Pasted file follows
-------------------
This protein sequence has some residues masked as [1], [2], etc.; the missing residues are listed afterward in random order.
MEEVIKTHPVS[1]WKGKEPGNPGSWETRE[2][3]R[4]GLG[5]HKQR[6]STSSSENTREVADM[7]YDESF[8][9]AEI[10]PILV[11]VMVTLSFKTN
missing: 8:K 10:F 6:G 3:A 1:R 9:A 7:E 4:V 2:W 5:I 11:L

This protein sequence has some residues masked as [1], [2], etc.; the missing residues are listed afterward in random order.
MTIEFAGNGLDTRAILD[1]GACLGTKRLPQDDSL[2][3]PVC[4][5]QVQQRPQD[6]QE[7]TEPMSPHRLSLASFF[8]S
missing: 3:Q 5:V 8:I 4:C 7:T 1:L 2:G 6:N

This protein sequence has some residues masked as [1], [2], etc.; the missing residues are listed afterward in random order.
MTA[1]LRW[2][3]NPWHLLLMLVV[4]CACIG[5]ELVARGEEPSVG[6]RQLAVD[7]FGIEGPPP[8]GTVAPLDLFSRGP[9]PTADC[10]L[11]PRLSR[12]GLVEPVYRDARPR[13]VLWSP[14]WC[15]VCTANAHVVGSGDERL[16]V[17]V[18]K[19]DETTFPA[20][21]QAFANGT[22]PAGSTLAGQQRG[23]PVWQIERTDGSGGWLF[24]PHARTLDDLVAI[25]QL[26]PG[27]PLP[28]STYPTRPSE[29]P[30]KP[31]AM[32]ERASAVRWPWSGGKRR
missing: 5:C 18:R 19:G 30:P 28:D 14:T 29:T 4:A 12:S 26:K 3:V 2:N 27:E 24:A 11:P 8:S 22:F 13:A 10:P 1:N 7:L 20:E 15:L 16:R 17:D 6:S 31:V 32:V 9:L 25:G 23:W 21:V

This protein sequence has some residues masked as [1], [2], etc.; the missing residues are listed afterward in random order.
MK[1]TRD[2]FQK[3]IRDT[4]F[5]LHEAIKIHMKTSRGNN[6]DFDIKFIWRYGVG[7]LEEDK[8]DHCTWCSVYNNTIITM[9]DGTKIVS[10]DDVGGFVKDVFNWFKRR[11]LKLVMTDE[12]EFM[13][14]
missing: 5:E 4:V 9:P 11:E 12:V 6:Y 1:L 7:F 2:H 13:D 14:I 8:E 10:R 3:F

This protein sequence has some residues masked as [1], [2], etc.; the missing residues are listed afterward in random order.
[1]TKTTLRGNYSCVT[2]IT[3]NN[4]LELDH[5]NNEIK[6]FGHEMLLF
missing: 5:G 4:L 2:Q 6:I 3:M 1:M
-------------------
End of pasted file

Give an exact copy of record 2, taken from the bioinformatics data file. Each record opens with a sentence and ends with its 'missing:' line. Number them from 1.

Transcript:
This protein sequence has some residues masked as [1], [2], etc.; the missing residues are listed afterward in random order.
MTIEFAGNGLDTRAILD[1]GACLGTKRLPQDDSL[2][3]PVC[4][5]QVQQRPQD[6]QE[7]TEPMSPHRLSLASFF[8]S
missing: 3:Q 5:V 8:I 4:C 7:T 1:L 2:G 6:N